United States District Court, D. South Carolina, Columbia Division
ORDER ADOPTING THE REPORT AND RECOMMENDATION,
GRANTING DEFENDANT'S MOTION TO DISMISS, AND DENYING
PLAINTIFF'S REQUEST TO AMEND
GEIGER LEWIS UNITED STATES DISTRICT JUDGE
Leroy Pearson (Pearson) filed this job discrimination action
against Defendant Owens Electric Steel Company of South
Carolina (Owen Electric), his former employer. The matter is
before the Court for review of the Report and Recommendation
of the United States Magistrate Judge suggesting Owen
Electric's motion to dismiss be granted. The Magistrate
Judge prepared the Report in accordance with 28 U.S.C. §
636 and Local Civil Rule 73.02 for the District of South
Magistrate Judge makes only a recommendation to this Court.
The recommendation has no presumptive weight. The
responsibility to make a final determination remains with the
Court. Mathews v. Weber, 423 U.S. 261, 270 (1976).
The Court is charged with making a de novo determination of
those portions of the Report to which specific objection is
made, and the Court may accept, reject, or modify, in whole
or in part, the recommendation of the Magistrate Judge or
recommit the matter with instructions. 28 U.S.C. §
Magistrate Judge filed the Report on May 14, 2018, Pearson
filed his objections on May 22, 2018, and Owen Electric filed
its reply on May 31, 2018. Having carefully reviewed the
objections, the Court holds them to be without merit. It will
therefore enter judgment accordingly.
of 2017, Pearson filed a lawsuit against Owen Electric
claiming a violation of the federal Family Medical Leave Act
(FMLA) and the state workers' compensation statute.
See Pearson v. Owen Electric Steel Co. of S.C., C/A
No. 3:17-1943-MBS (Pearson I). The allegations in Pearson I
arise from an injury Pearson sustained in June of 2016 and
Owen Electric's employment actions following his injury.
On January 12, 2018, Judge Seymour dismissed Pearson I with
lawsuit, Pearson II, is based on Owens Electric's alleged
violations of the American Disabilities Act (ADA). The
Magistrate Judge recommends Owen Electric's motion to
dismiss be granted on the basis this lawsuit is barred by the
doctrine of res judicata.
the doctrine of res judicata to be applicable, there must be:
(1) a final judgment on the merits in a prior suit; (2) an
identity of the cause of action in both the earlier and the
later suit; and (3) an identity of parties or their privies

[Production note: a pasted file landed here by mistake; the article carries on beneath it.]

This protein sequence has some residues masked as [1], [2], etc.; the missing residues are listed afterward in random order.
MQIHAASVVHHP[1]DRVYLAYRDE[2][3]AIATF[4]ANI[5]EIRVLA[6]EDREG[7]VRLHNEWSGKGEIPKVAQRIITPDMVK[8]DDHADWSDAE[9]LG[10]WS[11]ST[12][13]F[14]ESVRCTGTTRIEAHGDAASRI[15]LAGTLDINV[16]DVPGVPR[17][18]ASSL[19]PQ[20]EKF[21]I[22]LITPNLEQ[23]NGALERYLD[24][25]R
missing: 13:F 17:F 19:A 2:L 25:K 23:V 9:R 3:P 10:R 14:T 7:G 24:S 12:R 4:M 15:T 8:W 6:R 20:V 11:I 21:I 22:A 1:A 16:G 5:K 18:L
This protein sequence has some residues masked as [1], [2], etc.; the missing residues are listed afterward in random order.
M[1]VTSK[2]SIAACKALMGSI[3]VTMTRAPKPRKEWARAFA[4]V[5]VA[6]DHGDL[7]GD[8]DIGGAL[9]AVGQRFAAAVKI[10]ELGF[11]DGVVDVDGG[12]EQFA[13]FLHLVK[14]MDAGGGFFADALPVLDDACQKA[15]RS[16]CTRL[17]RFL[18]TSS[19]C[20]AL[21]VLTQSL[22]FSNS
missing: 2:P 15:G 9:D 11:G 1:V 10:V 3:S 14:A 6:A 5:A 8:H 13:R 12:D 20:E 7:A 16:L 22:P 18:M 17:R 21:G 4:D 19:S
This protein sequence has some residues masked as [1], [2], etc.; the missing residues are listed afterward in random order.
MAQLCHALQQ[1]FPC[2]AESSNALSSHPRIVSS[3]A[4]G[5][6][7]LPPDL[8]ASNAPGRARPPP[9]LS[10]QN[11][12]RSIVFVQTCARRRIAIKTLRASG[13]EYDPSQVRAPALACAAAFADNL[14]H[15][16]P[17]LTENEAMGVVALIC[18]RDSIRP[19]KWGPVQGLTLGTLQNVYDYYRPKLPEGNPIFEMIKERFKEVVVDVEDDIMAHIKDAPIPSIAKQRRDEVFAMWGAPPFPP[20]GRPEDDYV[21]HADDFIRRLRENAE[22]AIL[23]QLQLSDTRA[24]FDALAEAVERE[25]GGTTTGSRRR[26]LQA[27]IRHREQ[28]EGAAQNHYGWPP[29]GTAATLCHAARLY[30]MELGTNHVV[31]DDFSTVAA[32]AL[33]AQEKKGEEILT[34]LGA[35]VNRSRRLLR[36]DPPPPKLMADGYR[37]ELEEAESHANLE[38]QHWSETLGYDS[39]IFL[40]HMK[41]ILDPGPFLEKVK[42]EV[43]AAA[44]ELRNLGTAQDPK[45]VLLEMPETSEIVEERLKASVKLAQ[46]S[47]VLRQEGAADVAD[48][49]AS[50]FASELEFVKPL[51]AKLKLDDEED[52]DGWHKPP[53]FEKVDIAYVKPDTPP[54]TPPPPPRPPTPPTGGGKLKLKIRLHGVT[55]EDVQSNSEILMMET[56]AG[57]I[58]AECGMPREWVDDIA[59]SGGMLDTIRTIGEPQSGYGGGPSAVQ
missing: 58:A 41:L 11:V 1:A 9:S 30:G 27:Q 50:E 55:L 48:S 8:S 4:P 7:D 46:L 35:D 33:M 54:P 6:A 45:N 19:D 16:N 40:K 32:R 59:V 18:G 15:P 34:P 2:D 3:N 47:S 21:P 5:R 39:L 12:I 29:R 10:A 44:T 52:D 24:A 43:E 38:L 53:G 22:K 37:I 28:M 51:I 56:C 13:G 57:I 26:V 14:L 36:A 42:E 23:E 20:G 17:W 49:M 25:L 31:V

in the two suits.” Pueschel v. United States,
369 F.3d 345, 354-55 (4th Cir. 2004). “Under the
doctrine of res judicata, or claim preclusion, a final
judgment on the merits of an action precludes the parties or
their privies from relitigating issues that were or could
have been raised in that action.” Id. at 354
(citation omitted) (internal quotation marks omitted)
posits two specific objections to the Report. First, he
argues the Magistrate Judge erred in suggesting he could have
brought his ADA claim when he brought his FMLA claim.
Objections 1. According to Pearson, he “did not receive
his right-to-sue letter on his ADA claim from the EEOC until
after [Judge Seymour] dismissed Pearson I with prejudice, and
therefore could not bring his ADA claim in conjunction with
his claim under Pearson I.” Id. The Court is
Magistrate Judge recognized, “Pearson's Complaint
in Pearson II shows that his ADA claims are based on the same
transaction or series of transactions as his claims in
Pearson I-his injury in June 2016 and [Owens Electric's]
subsequent actions with regard to his employment.”
Report 4. In fact, Pearson concedes the events in the Pearson
I and Pearson II “occurred during a similar time
period.” Pearson's Response to Owen Electric's
Motion to Dismiss 6.
Davis v. Dallas Area Rapid Transit, 383 F.3d 309
(5th Cir. 2004), the Fifth Circuit was presented with a
similar set of facts. According to the Davis court,
“the claims precluded in Davis II were so connected in
time and space with the claims in Davis I, that they could
have, and should have, been brought in the first action to
create a single, convenient trial unit.” Id.
Davis court continued: “a plaintiff who brings
a Title VII action and files administrative claims with the
EEOC must still comply with general rules governing federal
litigation respecting other potentially viable claims.”
Id. at 316 (citation omitted) (internal quotation
marks omitted). “Because the barred claims arose from
the same nucleus of operative fact as the claims in Davis I
and they predate that action, Appellants were on notice to
include those claims in Davis I.” Id.
“To prevent their claims from being precluded,
Appellants could have requested a stay in Davis I until they
received their letters [to sue from the EEOC].”
the Court is not bound by Davis, it finds its
reasoning persuasive; and rejects Pearson's claims it is
legally distinguishable from this matter. The claims Pearson
brings in Pearson II were available to him when he filed
Pearson I. All the facts Pearson relies on to support his ADA
claim had already occurred when he filed Pearson I. He could
have sought a stay in Pearson I while waiting to receive his
right-to-sue letter from the EEOC to pursue his ADA claim.
Therefore, the Court will overrule Pearson's first
Pearson objects to the Magistrate Judge's opinion he
failed to establish his “ADA claim is a different cause
of action than his previous FMLA claim.” Objections 3.
The Court is unable to agree with Pearson.
argues his claims in Pearson II are distinguishable from
Pearson I inasmuch as they involve neither the same type of
wrongdoing, the same category of adverse-employment action,
nor the same type of injuries. Objections 3-4. But, these
differences are immaterial for the purpose of ...